The energy transition worldwide

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In Germany, 2018 began with a historic energy-related event: On the morning of New Year’s Day, green electricity covered all of the country’s power needs for the first time (Source: Bundesnetzagentur). Here are some examples of how the energy transition is progressing in other countries


Renewable nuclear power

China has already reached its solar energy targets for 2020. It also plans to further expand wind power. However, the country’s energy hunger cannot be sated by these means alone, so China also counts nuclear power among its renewable sources of energy. It currently has 38 reactors in operation while 20 more are under construction.


Green electricity for domestic use, oil for export

Environmental and economic considerations are driving Iran’s development. The more the country can cover its energy needs with renewables, the more oil it can sell abroad. In order to exploit Iran’s ideal conditions for renewable energies, investors from Norway, Denmark, the UK, Germany, and Italy are planning to build large solar and wind energy facilities there.


More green energy

The future-oriented Mediterranean Energy Transition scenario envisions a general reduction of electricity consumption and increased coverage from renewable energies. In fact, solar and wind power’s share of the energy mix could triple to 27 percent by 2040. The scenario incorporates data from 25 countries from the northern and southern Mediterranean, ranging from Portugal and Albania to Morocco and Israel.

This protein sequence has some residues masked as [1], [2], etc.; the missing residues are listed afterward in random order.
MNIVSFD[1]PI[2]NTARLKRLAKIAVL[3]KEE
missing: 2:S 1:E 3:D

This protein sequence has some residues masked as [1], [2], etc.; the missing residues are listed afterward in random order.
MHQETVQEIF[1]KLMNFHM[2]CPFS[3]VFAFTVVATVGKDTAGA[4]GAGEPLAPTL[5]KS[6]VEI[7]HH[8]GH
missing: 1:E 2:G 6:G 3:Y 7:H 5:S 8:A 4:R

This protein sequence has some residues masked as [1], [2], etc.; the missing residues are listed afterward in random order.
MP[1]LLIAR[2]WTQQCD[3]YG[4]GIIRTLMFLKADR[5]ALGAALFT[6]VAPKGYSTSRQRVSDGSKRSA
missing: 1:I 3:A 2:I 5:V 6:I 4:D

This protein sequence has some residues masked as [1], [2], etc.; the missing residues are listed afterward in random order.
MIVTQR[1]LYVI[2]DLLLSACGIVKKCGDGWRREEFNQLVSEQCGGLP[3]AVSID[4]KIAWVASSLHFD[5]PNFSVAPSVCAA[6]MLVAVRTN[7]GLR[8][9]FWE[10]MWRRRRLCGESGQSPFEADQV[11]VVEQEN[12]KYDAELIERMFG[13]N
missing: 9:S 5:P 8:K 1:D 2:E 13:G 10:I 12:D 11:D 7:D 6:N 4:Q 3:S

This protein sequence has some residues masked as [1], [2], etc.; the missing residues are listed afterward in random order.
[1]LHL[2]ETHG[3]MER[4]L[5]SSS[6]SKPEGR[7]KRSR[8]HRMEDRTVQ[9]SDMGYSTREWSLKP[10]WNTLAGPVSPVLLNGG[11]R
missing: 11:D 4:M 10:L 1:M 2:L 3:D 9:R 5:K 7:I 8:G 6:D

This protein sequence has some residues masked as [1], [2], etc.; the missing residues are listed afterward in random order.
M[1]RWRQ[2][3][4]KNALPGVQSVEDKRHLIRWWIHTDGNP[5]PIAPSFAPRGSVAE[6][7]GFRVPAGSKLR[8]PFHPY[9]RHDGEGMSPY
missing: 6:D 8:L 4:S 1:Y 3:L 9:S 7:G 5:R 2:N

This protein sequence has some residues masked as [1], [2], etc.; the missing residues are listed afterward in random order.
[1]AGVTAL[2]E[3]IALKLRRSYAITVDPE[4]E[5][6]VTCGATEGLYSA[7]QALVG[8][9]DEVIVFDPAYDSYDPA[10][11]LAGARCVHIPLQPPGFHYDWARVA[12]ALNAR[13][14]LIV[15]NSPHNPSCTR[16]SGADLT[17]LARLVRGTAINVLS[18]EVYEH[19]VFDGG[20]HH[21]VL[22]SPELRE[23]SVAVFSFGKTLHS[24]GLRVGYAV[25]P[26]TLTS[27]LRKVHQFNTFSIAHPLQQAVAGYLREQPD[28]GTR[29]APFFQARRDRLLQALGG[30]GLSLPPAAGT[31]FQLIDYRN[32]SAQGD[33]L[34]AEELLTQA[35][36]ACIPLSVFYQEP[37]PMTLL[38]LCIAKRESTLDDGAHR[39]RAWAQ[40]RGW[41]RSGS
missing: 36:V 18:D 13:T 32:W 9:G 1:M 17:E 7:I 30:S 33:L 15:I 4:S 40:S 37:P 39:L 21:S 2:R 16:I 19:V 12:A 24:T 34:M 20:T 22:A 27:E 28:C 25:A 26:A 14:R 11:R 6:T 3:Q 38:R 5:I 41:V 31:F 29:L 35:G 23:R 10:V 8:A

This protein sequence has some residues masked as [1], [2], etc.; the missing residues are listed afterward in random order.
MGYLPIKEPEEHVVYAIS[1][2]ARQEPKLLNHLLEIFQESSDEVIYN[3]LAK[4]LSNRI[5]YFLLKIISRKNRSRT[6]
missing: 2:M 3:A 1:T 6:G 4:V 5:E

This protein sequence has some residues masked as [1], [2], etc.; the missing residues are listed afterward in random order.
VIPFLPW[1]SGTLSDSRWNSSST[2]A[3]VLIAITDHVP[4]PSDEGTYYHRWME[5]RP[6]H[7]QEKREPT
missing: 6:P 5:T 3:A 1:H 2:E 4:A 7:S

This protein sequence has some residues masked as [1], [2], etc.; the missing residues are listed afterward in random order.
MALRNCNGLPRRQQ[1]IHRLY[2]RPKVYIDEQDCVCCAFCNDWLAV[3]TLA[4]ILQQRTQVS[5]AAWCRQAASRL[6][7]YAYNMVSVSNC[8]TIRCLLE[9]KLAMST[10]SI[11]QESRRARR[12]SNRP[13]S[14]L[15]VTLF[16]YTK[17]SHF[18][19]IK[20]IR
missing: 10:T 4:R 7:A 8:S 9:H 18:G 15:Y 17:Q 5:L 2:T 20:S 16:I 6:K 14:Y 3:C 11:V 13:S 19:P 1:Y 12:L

Unexploited potential

Russia has some of the world’s biggest deposits of natural gas, petroleum, and coal. As a result, investments in renewable energies appear to be less cost-effective. The country is instead focusing on the further exploitation of fossil fuels. Russia’s huge potential of hydroelectric, solar, and wind power remains unexploited.


A climate policy pioneer

Hydroelectric power supplies more than 95 percent of the energy in the country of fjords. The promotion of electric mobility and a ban on the sale of cars with combustion engines starting in 2025 are strengthening Norway’s role as a climate policy pioneer. At the same time, the country is benefiting from its huge reserves of natural gas, which make it Europe’s second-largest supplier of natural gas, after Russia. In 2017, more than 40 percent of the gas exports were shipped to Germany.

Illustrations: KNSKB+


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